I’m locked into that cycle of in the house doing work, out to class to spend hours in lectures, and then back into the house to do more work. I broke this down with my friend today. When an able-bodied young man finds himself watching 4400 at six p.m on a random Tuesday evening then you know something is wrong. But this is real life.The reality of certain things were unveiled to me when I moved off-campus two years ago. Firstly, when you live seven miles away from a social hub (i.e college). There willl be no one to speak to save your roommate, and no where to go. Secondly, you desire to do less. Basically everything else becomes important. How well food tastes, how comfortable your bed is, how funny that romantic comedy you watch by yourself is, etc. I was walking to class today listening to an Our Lady Peace album, Spiritual Machines, and it sounds like the soundtrack to my life right now. Track 4, “Life”, starts out with a few questions that everyone can relate to:

“How many times have you been pushed around? Is anybody there? Does anybody care?”

“How many times have your friends let you down? Is anybody there? Did anybody stare?”

Introspective questions run abound in this track, and then it goes into a melancholy (yet oddly uplifting) chorus, where leader singer Raine Maida tells me that ‘Life is waiting for you’. The Peace has been known to drop sometimes cryptic lyrics onto their fans, but I felt chills hearing these questions asked to me by someone I don’t know. Then, on track 7, “Are you sad?” it asks even more questions:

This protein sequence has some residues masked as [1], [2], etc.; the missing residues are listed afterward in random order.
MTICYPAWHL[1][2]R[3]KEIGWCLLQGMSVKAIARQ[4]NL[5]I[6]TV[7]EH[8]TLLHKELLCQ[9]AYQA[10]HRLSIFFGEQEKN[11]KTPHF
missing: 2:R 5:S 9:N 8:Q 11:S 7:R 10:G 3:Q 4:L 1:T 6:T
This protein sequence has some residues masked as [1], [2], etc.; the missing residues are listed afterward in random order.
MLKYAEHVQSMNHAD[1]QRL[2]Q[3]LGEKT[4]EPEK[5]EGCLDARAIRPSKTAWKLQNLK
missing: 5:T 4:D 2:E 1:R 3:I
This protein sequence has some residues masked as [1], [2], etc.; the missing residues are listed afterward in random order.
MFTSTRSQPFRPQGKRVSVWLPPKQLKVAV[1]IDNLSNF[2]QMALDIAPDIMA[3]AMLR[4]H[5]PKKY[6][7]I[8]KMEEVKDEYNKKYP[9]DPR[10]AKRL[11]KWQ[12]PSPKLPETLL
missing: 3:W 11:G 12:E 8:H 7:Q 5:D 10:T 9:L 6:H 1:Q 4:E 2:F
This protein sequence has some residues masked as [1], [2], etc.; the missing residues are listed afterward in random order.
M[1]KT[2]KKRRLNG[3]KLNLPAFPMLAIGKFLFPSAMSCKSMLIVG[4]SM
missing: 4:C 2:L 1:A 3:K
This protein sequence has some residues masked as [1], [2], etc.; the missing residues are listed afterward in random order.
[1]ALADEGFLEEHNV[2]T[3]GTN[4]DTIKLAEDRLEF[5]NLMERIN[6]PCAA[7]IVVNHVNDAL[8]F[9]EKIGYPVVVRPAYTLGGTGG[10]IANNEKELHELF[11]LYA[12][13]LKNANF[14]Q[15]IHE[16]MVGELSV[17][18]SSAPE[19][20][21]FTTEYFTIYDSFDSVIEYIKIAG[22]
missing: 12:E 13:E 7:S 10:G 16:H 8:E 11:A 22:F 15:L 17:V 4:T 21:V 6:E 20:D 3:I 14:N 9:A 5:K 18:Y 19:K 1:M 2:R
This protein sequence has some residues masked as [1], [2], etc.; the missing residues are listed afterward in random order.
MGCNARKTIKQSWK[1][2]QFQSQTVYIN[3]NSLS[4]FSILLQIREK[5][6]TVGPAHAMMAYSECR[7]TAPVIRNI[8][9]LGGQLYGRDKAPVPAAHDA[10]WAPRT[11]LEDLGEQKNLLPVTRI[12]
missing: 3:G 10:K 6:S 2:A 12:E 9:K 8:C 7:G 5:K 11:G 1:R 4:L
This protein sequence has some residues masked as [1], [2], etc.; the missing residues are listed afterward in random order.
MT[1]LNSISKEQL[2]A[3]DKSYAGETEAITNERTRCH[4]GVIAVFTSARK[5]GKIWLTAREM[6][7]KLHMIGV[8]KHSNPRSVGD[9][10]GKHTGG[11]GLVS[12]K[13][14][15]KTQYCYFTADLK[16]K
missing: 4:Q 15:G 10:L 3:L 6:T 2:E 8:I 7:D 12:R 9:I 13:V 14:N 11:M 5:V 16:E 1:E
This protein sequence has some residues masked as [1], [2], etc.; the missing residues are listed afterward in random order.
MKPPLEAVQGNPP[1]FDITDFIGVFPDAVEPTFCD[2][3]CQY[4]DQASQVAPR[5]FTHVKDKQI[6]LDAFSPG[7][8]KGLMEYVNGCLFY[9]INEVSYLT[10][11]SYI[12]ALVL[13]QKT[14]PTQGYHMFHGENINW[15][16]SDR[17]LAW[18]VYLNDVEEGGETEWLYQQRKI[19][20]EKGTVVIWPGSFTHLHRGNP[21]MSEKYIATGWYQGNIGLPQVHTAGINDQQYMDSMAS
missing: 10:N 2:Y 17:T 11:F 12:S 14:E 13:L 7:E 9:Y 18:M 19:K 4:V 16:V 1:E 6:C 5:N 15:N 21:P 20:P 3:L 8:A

“Are you sad? Are you holding yourself? Are you locked in your room? You shouldn’t be….”

Too often I have felt like this person… sometimes a bit trapped by circumstance, or something else. Its the working grind of the world that keeps us in that bubble of limited social interactions.
Even though I do have classes with people I interact with THEN, when the day ends everyone goes their separate ways. I go home, and listen to depressed millionaires sing about their life’s discourses.

I think this is part of being a writer, or an artist. I’m not just sitting by myself staring at the ceiling, getting familiar with little cracks in certain spots, I’m being proactive. I sit, I write, I design, I do a lot of things. But as I told my friend from a class today, “If no one knows you, no one can ever know you are talented.”

I think I’m having an off day again. The work load of school is normalizing. This means for me that things are reaching a natural order where I know what I have to do to maximize my time in classes and so forth, but dammit it gets really lonely sometimes. Its also starting to get cold, meaning if I am going to get in the groove with some people, i’ll have to do it soon. Or I will be “holding myself” in my room, amidst the eerie pluckings of some faceless man’s guitar.

No one can really describe certain kinds of loneliness. It sits on your tongue like the leftover taste of flat soda, and tugs at your hair like an inattentive child. I’m sure the loneliness a business CEO with 14 hour days, millions in the bank and no time to socialize is uniquely different from a college kid who spends his days writing and doing classes. But at the end, they are both suffering from a mild form of social disconnect; a lack of options.